Profiles of Play: Assessing and Observing Structure and Process in Play Therapy

Profiles of Play: Assessing and Observing Structure and Process in Play Therapy

Profiles of Play: Assessing and Observing Structure and Process in Play Therapy

Profiles of Play: Assessing and Observing Structure and Process in Play Therapy

Synopsis

This practical text provides a template for interpreting change and meaning in children's lives through their play activity. It shows how each child's pattern of play has a distinct profile of measurable features. Real-life examples are included.

Excerpt

…play is in fact neither a matter of inner psychic reality nor a matter of
external reality…if play is neither inside nor outside, where is it? (Winnicott
1971, p.96).

D. W. Winnicott focuses our attention on the sphere containing play activity, the spatial realm where play takes place. This space or background for playing is both illusory and real. It begins in the interaction between parent and child. It develops further as the child hatches out of the parent–child matrix, now containing within himself the elements for playing. Playing, at this point of separateness, becomes not only an expression of one’s individuality but also an extension of the original parent–child relationship. Thus, play activity exists as an interpsychic and intrapsychic mix, a careful balancing of relationships that remain potentially activated and energizing.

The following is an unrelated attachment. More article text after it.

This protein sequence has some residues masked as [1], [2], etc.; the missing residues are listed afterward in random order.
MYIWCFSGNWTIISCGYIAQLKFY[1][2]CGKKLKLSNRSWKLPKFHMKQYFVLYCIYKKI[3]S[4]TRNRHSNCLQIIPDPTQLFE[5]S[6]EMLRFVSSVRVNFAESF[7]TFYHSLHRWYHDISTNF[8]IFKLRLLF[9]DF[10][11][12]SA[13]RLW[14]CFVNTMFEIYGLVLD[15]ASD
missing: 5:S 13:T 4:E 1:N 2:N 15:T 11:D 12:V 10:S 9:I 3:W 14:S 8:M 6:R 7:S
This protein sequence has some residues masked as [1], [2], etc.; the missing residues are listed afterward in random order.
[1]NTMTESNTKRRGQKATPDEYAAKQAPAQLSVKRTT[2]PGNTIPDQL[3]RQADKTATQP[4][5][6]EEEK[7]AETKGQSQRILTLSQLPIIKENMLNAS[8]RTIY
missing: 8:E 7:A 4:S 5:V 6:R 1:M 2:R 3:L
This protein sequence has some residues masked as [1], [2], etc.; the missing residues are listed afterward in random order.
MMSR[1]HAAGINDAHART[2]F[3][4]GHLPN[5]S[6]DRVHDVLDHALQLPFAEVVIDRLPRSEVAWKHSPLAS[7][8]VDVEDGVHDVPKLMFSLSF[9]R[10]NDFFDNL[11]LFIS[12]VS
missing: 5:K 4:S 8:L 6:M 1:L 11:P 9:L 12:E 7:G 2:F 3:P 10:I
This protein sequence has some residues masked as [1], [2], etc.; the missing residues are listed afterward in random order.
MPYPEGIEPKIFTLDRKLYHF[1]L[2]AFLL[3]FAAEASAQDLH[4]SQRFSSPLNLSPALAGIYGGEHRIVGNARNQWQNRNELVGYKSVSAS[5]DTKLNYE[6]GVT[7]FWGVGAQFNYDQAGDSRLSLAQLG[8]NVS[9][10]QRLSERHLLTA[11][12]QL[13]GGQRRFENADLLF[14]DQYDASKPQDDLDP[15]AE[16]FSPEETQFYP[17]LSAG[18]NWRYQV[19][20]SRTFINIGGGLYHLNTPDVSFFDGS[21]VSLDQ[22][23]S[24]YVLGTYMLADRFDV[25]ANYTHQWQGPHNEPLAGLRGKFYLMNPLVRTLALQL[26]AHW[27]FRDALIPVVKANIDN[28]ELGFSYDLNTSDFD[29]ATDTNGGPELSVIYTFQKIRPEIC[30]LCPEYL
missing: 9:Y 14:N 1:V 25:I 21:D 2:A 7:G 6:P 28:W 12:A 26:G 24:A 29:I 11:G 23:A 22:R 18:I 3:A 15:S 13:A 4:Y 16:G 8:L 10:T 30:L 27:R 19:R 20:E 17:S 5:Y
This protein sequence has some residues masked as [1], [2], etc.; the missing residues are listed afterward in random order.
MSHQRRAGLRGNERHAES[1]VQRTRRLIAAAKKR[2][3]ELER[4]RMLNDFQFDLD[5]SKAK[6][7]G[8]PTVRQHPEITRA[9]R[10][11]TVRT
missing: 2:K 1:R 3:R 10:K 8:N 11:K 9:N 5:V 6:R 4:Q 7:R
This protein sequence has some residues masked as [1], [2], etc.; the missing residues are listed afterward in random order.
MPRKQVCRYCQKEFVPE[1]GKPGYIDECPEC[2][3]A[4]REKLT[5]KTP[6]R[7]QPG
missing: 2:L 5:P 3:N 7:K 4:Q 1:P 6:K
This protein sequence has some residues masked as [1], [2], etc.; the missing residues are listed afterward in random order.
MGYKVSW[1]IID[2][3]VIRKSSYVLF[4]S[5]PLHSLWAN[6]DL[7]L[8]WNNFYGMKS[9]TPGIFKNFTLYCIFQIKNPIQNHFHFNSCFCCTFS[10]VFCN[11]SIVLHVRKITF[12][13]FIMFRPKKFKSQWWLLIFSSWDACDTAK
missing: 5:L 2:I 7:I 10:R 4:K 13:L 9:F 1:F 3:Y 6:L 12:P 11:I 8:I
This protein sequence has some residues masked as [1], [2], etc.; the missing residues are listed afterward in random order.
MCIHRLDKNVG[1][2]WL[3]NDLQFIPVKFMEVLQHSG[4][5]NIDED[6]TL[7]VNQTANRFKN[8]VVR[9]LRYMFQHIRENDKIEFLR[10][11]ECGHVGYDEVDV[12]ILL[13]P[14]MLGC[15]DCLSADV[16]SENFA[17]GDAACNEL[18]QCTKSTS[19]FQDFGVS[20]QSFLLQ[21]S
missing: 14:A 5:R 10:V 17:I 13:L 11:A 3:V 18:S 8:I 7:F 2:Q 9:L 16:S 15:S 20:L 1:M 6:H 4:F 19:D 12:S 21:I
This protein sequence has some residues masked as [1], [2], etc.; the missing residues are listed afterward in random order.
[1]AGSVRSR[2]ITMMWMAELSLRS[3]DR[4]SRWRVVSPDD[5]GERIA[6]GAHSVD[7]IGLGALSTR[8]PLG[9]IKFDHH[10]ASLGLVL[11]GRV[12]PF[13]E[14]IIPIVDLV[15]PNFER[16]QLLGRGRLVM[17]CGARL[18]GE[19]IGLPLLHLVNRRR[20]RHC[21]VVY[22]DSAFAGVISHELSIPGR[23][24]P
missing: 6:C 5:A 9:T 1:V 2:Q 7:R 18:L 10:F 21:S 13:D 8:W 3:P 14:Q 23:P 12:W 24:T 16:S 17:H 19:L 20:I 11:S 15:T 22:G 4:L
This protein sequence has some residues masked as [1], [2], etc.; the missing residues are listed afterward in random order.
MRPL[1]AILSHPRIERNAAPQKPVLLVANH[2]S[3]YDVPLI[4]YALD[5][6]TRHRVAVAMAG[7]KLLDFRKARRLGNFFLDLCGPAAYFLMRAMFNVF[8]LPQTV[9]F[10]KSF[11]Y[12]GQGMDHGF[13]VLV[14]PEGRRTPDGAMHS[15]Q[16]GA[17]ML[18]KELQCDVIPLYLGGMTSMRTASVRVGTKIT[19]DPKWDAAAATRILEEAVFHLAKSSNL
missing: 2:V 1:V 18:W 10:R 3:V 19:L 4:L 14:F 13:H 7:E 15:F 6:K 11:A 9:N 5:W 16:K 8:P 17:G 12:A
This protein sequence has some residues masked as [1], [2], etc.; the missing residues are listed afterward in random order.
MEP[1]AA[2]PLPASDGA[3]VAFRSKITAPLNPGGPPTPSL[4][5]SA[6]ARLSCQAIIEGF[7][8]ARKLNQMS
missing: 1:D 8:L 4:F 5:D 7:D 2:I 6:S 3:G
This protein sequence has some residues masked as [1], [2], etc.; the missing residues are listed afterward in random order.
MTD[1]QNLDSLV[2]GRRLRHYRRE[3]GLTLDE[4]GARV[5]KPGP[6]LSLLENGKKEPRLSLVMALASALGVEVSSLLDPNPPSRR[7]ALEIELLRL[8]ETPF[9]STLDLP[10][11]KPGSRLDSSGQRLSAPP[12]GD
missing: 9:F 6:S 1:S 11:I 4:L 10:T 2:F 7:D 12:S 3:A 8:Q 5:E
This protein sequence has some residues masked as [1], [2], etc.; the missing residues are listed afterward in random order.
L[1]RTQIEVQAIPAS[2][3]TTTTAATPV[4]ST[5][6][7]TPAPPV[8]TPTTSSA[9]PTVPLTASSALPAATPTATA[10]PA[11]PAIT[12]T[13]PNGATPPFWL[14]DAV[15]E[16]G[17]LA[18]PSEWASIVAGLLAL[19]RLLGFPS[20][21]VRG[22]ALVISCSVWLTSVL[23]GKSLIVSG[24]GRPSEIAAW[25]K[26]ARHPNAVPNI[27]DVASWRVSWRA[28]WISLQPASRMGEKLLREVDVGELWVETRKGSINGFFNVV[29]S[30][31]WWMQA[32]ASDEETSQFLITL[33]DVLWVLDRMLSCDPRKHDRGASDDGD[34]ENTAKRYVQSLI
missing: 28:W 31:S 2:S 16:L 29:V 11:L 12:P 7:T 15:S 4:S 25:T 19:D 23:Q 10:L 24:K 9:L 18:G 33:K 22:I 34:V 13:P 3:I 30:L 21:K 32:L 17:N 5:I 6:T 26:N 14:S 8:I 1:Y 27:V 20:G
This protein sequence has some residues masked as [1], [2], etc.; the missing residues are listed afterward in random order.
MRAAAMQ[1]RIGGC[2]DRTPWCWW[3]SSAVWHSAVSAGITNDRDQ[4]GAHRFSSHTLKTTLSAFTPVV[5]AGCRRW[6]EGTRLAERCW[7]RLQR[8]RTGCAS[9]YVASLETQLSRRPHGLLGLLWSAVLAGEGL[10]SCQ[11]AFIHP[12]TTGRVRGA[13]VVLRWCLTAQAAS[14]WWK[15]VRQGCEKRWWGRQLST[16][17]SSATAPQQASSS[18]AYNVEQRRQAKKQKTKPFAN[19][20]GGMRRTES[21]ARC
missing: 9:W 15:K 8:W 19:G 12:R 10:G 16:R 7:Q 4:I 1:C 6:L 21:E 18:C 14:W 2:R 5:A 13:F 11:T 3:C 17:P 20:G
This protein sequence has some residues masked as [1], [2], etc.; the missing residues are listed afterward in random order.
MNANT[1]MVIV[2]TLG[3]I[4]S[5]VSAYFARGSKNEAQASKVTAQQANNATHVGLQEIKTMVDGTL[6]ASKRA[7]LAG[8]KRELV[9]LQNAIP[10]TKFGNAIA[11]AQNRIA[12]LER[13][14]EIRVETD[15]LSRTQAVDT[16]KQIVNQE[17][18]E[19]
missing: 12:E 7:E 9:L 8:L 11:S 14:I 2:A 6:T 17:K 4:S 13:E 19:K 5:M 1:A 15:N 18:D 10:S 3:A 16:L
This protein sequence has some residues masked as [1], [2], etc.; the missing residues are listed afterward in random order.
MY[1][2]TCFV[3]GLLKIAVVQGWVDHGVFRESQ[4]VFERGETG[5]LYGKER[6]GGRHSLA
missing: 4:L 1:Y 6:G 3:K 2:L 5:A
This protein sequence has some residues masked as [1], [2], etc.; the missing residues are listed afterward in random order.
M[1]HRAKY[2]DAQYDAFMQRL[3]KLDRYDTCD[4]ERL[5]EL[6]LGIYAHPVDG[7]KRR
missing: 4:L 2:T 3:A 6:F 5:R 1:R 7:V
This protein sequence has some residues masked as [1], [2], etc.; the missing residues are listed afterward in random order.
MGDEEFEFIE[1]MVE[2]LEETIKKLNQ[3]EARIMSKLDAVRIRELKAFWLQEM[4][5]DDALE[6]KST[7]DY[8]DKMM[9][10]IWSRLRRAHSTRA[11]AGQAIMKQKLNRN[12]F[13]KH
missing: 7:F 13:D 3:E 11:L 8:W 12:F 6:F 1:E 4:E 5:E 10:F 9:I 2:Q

How can we communicate in discrete, measurable units about this illusory, yet very real, activity of playing? Play activity is the essence of child psychotherapy. It is synonymous with ongoing therapeutic transactions between therapist and child patient. It is the child’s personal and shared vocabulary for describing subjective experience, the experience of doing and not-doing, being and not-being in the presence of another. Playing in therapy is a spontaneous expression. It stretches the confines of everyday reality to the boundaries of make-believe. The impossible transforms to the infinitely possible; private experience is shared with another. How can we capture the complexity of this essential therapeutic process?

The purpose of this book is to provide a language for child therapists, to assist them in specifying what occurs within therapy sessions with their . . .

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